Time Travel Models

There are various ways that time-travel is described in stories and in physics.

  • Some of these differ in how paradoxes are (or are not) resolved.
  • Some differ in the physical limitations they impose.1

There are various meta-studies and attempted catalogs of the entire field.

The world of recorded videos are very comprehensive in their collection of possible systems of time travel, particularly when fandoms interpret their own favorite or adjacent ouvres.


Time travel fiction has been a recurring go-to for Hollywood films, from Avengers Endgame to Christopher Nolan's new film TENET. But which time travel movie gets it right?

In this episode of “BigQuestion”, Erik Voss and Hector Navarro dive deep into time travel in movies, TV, and literature to outline the 8 TYPES of time travel, from alternate timelines and paradox loops, to consciousness displacement and "anything goes" comedies. This is your definitive breakdown of the time travel Back to the Future, Avengers Endgame, Bill and Ted Face the Music, Terminator, Harry Potter, X-Men Days of Future Past, LOST, Game of Thrones, Hot Tub Time Machine, Interstellar, Looper, Rick and Morty, Groundhog Day, and more! Which time travel story has the worst plot holes? And which time travel story is the most accurate with what theoretical physicists and mathematicians have recently discovered to be possible?


Tries to answer the Big Question:

What are the different versions of time travel? And which version gets it the most right according to real world physics?

Which refers also to....

Time Travel’s Dirty Little Secret

But, in attempting to quantify the scientificness of different time travel models, they are overlooking a secret so small and dirty that it has been referred to, just now, as “Time Travel’s Dirty Little Secret”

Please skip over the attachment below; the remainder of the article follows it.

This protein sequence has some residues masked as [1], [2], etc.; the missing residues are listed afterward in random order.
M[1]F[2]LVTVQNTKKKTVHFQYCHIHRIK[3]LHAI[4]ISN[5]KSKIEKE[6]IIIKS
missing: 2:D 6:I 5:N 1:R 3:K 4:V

Time Travel’s Dirty Little Secret is simply this:

Time Travel is a literary device.

It is not in any way a scientific concept.

Attempting to discuss the way that one time travel “model” is more or less “scientific” than another is like betting on which fish will win a mountain climbing contest. Time travel models are not “more or less” scientifically valid, they are each more or less “useful” in the telling of a specific story.

Models tend to differ in the way they deal with the potential for chronological parodoxes. The different approaches can be described as:

  1. Ignore. Just don’t mention the paradoxes.
  2. Explain. Have some plausible if hand wavy way of not needing to deal with time paradoxes at all.
  3. Embrace. Have the plot itself gain tension from the need to somehow resolve a paradox.
  4. Build. Systems with branching time don’t need to treat the time mechanism as something to be dramatically revealed, but instead can assume time branching is understood, and build the plot on top of this without needing to resolve paradoxes back to a single logical timeline.

In each case the details of how a time model works are entirely subservient to the needs of the story. I’m n so called “hard” science fiction, the mechanics will be completely consistent throughout. In “softer” science fiction or fantasy, there is less emphasis on ensuring consistency. Even then, inconsistencies must not be so marked as destroy the enjoyment of the story.